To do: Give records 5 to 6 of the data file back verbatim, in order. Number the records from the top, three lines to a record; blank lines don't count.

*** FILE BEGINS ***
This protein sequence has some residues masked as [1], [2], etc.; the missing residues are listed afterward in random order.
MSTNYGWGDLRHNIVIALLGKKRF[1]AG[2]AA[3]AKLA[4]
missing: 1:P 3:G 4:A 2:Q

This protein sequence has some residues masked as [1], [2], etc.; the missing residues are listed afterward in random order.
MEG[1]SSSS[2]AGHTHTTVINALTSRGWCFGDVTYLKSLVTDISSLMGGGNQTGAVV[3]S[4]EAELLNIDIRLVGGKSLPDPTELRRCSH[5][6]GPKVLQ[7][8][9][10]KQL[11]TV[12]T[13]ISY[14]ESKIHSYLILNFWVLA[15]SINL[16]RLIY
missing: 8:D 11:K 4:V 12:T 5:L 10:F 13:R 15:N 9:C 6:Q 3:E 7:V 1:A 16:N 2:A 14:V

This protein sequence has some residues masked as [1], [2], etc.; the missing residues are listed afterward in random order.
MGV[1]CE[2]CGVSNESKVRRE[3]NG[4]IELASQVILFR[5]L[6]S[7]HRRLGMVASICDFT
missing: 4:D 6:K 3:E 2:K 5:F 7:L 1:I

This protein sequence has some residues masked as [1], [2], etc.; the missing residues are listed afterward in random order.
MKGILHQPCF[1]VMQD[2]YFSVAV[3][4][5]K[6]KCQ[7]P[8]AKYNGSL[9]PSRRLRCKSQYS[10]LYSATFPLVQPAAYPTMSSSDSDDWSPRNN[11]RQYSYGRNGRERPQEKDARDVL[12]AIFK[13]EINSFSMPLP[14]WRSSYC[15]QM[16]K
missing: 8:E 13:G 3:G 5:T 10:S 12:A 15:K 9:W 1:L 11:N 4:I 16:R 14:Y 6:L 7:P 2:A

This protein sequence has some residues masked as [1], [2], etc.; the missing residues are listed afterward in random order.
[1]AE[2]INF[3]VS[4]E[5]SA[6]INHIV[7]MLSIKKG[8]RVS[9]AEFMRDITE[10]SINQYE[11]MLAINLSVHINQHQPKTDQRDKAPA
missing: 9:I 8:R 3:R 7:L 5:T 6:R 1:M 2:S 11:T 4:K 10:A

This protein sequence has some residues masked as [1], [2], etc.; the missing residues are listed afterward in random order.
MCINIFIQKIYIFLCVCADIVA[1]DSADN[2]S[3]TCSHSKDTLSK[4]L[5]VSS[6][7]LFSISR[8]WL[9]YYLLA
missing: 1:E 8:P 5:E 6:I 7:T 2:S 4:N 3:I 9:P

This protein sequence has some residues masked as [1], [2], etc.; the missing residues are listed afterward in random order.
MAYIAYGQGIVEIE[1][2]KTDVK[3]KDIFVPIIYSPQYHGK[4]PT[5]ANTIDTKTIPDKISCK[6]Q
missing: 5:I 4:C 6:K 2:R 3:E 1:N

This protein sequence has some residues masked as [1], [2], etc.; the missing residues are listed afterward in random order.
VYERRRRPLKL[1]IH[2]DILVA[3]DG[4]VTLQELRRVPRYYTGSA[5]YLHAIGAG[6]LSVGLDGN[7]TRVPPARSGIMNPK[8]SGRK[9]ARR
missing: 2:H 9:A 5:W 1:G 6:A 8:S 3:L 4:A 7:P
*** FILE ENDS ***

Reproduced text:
This protein sequence has some residues masked as [1], [2], etc.; the missing residues are listed afterward in random order.
[1]AE[2]INF[3]VS[4]E[5]SA[6]INHIV[7]MLSIKKG[8]RVS[9]AEFMRDITE[10]SINQYE[11]MLAINLSVHINQHQPKTDQRDKAPA
missing: 9:I 8:R 3:R 7:L 5:T 6:R 1:M 2:S 11:T 4:K 10:A

This protein sequence has some residues masked as [1], [2], etc.; the missing residues are listed afterward in random order.
MCINIFIQKIYIFLCVCADIVA[1]DSADN[2]S[3]TCSHSKDTLSK[4]L[5]VSS[6][7]LFSISR[8]WL[9]YYLLA
missing: 1:E 8:P 5:E 6:I 7:T 2:S 4:N 3:I 9:P